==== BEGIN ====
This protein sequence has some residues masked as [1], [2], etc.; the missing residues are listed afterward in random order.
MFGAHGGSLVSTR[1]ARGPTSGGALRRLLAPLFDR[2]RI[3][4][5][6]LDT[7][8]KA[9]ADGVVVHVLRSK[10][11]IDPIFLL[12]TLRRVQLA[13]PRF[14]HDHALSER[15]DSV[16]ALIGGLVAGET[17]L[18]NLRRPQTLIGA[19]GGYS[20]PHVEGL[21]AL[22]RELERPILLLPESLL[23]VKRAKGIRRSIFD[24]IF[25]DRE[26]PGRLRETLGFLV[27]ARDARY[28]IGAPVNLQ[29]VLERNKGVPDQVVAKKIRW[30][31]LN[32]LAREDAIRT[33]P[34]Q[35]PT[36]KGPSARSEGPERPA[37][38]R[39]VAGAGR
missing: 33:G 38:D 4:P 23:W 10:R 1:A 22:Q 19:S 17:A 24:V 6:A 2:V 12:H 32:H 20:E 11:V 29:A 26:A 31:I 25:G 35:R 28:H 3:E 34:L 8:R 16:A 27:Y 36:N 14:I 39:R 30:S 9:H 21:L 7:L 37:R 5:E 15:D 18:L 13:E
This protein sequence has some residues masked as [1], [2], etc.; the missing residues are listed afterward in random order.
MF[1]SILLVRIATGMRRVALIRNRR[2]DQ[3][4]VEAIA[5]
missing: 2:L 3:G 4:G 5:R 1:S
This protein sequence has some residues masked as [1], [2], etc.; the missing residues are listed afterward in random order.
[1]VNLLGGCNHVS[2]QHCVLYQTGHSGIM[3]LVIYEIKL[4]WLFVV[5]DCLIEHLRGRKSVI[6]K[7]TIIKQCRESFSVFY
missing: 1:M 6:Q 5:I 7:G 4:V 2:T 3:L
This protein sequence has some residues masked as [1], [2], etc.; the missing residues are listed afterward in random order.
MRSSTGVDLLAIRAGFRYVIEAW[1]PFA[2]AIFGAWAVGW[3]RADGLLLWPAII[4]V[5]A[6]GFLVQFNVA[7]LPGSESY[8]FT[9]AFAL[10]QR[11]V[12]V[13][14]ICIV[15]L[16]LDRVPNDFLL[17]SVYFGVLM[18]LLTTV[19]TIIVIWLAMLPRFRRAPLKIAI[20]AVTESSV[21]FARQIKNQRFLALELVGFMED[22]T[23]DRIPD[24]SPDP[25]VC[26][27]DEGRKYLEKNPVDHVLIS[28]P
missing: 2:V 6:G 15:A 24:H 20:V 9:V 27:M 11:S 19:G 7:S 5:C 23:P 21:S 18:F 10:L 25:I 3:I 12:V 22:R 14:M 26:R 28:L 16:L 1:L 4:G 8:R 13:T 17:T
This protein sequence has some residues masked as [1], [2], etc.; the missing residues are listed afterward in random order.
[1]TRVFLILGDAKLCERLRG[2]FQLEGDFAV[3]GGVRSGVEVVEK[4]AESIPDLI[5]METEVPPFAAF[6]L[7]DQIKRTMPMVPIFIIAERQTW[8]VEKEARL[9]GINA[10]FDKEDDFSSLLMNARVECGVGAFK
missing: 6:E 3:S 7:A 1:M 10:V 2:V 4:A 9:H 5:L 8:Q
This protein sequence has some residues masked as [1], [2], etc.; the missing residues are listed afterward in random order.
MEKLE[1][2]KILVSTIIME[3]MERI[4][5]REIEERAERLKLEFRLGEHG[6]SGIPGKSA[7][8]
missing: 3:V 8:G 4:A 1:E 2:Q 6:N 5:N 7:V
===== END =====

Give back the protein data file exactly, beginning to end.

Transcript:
This protein sequence has some residues masked as [1], [2], etc.; the missing residues are listed afterward in random order.
MFGAHGGSLVSTR[1]ARGPTSGGALRRLLAPLFDR[2]RI[3][4][5][6]LDT[7][8]KA[9]ADGVVVHVLRSK[10][11]IDPIFLL[12]TLRRVQLA[13]PRF[14]HDHALSER[15]DSV[16]ALIGGLVAGET[17]L[18]NLRRPQTLIGA[19]GGYS[20]PHVEGL[21]AL[22]RELERPILLLPESLL[23]VKRAKGIRRSIFD[24]IF[25]DRE[26]PGRLRETLGFLV[27]ARDARY[28]IGAPVNLQ[29]VLERNKGVPDQVVAKKIRW[30][31]LN[32]LAREDAIRT[33]P[34]Q[35]PT[36]KGPSARSEGPERPA[37][38]R[39]VAGAGR
missing: 33:G 38:D 4:P 23:W 10:R 1:A 22:Q 19:S 17:A 24:V 6:A 2:V 12:H 32:H 20:E 11:V 29:A 26:A 31:I 25:G 35:R 28:H 3:E 34:L 8:R 16:A 27:Y 36:N 14:I 39:R 30:S 9:H 21:L 7:L 37:R 5:E 15:D 18:L 13:E
This protein sequence has some residues masked as [1], [2], etc.; the missing residues are listed afterward in random order.
MF[1]SILLVRIATGMRRVALIRNRR[2]DQ[3][4]VEAIA[5]
missing: 2:L 3:G 4:G 5:R 1:S
This protein sequence has some residues masked as [1], [2], etc.; the missing residues are listed afterward in random order.
[1]VNLLGGCNHVS[2]QHCVLYQTGHSGIM[3]LVIYEIKL[4]WLFVV[5]DCLIEHLRGRKSVI[6]K[7]TIIKQCRESFSVFY
missing: 1:M 6:Q 5:I 7:G 4:V 2:T 3:L
This protein sequence has some residues masked as [1], [2], etc.; the missing residues are listed afterward in random order.
MRSSTGVDLLAIRAGFRYVIEAW[1]PFA[2]AIFGAWAVGW[3]RADGLLLWPAII[4]V[5]A[6]GFLVQFNVA[7]LPGSESY[8]FT[9]AFAL[10]QR[11]V[12]V[13][14]ICIV[15]L[16]LDRVPNDFLL[17]SVYFGVLM[18]LLTTV[19]TIIVIWLAMLPRFRRAPLKIAI[20]AVTESSV[21]FARQIKNQRFLALELVGFMED[22]T[23]DRIPD[24]SPDP[25]VC[26][27]DEGRKYLEKNPVDHVLIS[28]P
missing: 2:V 6:G 15:A 24:H 20:V 9:V 27:M 11:S 19:G 7:S 5:C 23:P 21:S 18:F 10:L 25:I 3:I 12:V 22:R 14:M 26:R 28:L 16:L 1:L 4:G 8:R 13:T 17:T
This protein sequence has some residues masked as [1], [2], etc.; the missing residues are listed afterward in random order.
[1]TRVFLILGDAKLCERLRG[2]FQLEGDFAV[3]GGVRSGVEVVEK[4]AESIPDLI[5]METEVPPFAAF[6]L[7]DQIKRTMPMVPIFIIAERQTW[8]VEKEARL[9]GINA[10]FDKEDDFSSLLMNARVECGVGAFK
missing: 6:E 3:S 7:A 1:M 10:V 2:V 4:A 9:H 5:L 8:Q
This protein sequence has some residues masked as [1], [2], etc.; the missing residues are listed afterward in random order.
MEKLE[1][2]KILVSTIIME[3]MERI[4][5]REIEERAERLKLEFRLGEHG[6]SGIPGKSA[7][8]
missing: 3:V 8:G 4:A 1:E 2:Q 6:N 5:N 7:V